My life has changed after the unfortunate incident (rape). It has taken “u” turn for me. I could say that it was trying and testifying moment for me. Although I have accepted all those untold events in the light of faith, it was a journey with Jesus. In the aftermath of the rape and anguish, I still suffer. I have undergone untold pain in my life. I have met so many people on the way who have journeyed with me as well giving me constant support, love and encouragement. Their presence and care gave me strength to forgive the perpetrators and I am able to reconcile with what had taken place.
Sometimes, I could not share with them my deep-seated struggles that I experienced in my heart. There were moments in which I shied away from known people, but I befriended with strangers due to my situation. There were times, I was left alone. I got time to pray, reflect and continue to discover God. On the other hand, I do experience moments in which I feel depressed and sad. Then I open my Bible and read the Word of God and be inspired and strengthened. Let me say one incidence: some time ago, I was all alone and I grieved so much. I questioned God saying why God made all these suffering for me. That time, I opened the Bible and I got Jn 15:18-19 18 “If the world hates you, keep in mind that it hated me first. 19 If you belonged to the world, it would love you as its own. As it is, you do not belong to the world, but I have chosen you out of the world. That is why the world hates you” Meditatively I read it and reflected a lot. It was so meaningful, inspiring and spiritually soothing. I felt that it was Jesus who was speaking to me personally. With his powerful words, I looked beyond my negative feelings and thoughts, and was drawn to his divine presence.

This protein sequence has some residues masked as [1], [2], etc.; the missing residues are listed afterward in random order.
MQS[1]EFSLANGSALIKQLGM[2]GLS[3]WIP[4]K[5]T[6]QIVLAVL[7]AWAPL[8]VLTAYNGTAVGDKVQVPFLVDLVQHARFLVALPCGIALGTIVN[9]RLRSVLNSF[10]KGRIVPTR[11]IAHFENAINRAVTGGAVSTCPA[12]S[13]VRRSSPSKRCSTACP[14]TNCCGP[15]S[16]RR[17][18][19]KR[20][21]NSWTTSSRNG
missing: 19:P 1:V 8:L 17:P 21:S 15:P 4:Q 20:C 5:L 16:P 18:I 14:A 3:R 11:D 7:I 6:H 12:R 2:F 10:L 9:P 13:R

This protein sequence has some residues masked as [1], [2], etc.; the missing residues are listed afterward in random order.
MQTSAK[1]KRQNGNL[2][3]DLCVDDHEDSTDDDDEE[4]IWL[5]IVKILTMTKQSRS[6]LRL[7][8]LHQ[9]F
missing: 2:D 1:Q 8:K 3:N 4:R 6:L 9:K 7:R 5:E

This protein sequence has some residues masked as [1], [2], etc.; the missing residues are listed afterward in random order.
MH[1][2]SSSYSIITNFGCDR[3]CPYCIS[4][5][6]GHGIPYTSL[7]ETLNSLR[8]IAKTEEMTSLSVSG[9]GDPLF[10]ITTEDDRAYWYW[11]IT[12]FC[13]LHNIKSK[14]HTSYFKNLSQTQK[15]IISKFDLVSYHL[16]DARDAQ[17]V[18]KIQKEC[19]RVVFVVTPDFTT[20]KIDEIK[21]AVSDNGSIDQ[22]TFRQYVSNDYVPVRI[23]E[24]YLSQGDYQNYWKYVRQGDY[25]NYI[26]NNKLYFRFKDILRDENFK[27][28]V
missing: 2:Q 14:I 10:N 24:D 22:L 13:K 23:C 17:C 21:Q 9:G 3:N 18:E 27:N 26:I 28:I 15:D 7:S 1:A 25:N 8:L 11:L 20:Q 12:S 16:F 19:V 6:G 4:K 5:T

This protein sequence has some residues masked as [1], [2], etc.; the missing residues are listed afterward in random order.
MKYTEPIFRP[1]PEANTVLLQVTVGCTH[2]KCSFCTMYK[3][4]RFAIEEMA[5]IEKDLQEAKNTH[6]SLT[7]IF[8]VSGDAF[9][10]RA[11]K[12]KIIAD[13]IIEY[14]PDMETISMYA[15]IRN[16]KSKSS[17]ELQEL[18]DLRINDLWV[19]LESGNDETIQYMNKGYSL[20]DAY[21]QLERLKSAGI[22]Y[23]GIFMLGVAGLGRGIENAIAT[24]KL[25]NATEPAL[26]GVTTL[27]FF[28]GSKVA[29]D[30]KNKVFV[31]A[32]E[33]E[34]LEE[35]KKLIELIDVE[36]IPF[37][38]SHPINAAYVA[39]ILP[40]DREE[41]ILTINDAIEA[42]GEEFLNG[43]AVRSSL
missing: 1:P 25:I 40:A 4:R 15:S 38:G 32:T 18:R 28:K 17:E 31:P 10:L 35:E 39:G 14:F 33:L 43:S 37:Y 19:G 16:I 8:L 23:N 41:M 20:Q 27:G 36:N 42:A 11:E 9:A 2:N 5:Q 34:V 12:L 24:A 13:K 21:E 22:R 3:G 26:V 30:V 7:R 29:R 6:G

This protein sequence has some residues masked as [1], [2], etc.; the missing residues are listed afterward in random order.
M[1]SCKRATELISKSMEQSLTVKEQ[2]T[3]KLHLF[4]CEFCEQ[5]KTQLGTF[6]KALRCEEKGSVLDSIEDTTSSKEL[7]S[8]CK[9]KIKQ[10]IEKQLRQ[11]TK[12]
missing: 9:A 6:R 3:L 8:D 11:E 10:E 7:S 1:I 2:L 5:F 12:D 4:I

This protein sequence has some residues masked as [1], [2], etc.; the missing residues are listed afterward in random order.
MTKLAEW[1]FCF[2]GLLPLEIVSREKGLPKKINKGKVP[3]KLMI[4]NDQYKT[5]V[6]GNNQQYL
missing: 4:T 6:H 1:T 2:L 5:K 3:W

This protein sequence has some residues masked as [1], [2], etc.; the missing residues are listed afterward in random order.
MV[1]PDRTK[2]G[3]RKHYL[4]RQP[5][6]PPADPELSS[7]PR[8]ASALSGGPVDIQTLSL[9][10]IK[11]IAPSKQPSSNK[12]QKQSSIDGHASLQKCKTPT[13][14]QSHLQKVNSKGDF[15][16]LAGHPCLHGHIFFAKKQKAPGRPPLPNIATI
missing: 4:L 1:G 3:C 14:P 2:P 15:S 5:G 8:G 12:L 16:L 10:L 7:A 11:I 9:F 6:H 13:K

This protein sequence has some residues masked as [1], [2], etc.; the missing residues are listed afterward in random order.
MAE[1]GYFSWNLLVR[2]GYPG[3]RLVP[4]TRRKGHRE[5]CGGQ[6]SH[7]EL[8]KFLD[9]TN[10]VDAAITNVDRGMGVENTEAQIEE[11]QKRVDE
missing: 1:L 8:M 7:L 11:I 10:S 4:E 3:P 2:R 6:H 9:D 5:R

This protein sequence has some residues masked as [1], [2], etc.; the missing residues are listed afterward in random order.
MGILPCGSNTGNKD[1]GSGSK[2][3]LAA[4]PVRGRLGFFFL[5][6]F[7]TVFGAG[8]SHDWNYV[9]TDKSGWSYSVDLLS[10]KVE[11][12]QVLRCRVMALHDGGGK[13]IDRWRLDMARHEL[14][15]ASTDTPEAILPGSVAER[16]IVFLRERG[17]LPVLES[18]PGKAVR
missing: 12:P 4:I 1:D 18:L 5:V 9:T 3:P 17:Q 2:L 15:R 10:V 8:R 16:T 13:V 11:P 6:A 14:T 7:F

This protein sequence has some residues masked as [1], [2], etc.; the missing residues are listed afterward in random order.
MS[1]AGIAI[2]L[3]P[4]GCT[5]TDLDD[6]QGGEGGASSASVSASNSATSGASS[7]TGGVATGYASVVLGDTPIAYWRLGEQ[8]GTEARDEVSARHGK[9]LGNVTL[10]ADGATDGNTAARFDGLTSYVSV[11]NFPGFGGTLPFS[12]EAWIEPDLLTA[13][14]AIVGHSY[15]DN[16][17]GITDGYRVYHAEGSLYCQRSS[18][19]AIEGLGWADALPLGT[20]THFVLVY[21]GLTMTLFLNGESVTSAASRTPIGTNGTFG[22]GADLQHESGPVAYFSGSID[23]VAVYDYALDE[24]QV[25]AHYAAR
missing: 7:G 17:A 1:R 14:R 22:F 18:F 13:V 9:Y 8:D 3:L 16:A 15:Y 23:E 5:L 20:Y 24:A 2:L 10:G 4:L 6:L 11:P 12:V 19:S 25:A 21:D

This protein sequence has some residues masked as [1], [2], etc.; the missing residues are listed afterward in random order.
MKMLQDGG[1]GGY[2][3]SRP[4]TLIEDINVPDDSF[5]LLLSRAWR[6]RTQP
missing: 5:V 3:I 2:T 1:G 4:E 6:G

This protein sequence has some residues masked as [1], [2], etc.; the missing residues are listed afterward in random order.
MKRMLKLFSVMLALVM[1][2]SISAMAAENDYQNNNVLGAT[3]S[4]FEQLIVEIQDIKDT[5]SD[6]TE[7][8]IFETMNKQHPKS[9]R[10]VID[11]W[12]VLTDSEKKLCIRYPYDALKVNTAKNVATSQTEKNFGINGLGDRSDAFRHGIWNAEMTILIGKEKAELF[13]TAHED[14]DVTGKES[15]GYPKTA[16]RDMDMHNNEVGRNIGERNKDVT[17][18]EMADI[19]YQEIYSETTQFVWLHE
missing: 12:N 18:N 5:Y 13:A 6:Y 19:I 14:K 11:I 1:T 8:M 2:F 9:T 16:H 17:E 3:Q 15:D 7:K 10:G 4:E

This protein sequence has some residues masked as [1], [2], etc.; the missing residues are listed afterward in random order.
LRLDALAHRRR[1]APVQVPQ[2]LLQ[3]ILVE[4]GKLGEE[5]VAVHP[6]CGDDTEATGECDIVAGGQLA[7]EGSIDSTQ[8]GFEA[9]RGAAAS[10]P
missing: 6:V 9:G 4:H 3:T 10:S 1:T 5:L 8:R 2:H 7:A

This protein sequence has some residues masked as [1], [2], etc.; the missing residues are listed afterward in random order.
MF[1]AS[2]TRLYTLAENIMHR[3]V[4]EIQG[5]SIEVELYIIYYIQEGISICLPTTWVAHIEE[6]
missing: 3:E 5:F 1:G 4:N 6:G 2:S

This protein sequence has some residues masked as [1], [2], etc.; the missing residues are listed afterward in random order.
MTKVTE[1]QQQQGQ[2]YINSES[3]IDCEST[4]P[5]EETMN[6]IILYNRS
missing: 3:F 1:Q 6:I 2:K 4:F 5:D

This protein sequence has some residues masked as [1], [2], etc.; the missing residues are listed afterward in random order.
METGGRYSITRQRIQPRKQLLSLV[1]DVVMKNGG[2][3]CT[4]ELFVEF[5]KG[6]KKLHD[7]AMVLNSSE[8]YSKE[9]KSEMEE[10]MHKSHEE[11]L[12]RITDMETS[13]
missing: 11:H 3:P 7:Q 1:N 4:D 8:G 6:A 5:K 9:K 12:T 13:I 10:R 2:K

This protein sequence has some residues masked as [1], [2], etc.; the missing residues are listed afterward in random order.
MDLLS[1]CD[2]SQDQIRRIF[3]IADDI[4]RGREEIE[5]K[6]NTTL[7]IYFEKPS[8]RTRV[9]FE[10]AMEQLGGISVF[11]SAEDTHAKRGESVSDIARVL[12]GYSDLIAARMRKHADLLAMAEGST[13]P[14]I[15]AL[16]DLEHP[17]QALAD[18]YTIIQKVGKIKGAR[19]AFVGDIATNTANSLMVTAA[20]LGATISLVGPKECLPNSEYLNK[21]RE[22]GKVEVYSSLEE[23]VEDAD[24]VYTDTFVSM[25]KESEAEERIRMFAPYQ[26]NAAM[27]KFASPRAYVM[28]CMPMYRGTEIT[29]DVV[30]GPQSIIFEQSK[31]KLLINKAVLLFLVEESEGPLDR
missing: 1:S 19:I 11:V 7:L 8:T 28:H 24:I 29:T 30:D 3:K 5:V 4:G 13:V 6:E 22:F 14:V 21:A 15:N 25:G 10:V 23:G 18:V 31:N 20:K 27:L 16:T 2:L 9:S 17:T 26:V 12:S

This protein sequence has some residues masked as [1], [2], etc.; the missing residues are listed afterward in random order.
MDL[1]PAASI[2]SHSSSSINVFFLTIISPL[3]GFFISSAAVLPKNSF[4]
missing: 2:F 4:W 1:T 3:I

Ever since my suffering and distress, I have become closure to God. I have become something new person. My faith has gained new understanding, vigor, dynamism and paradigm than before. I am happy, yet something is still missing I feel.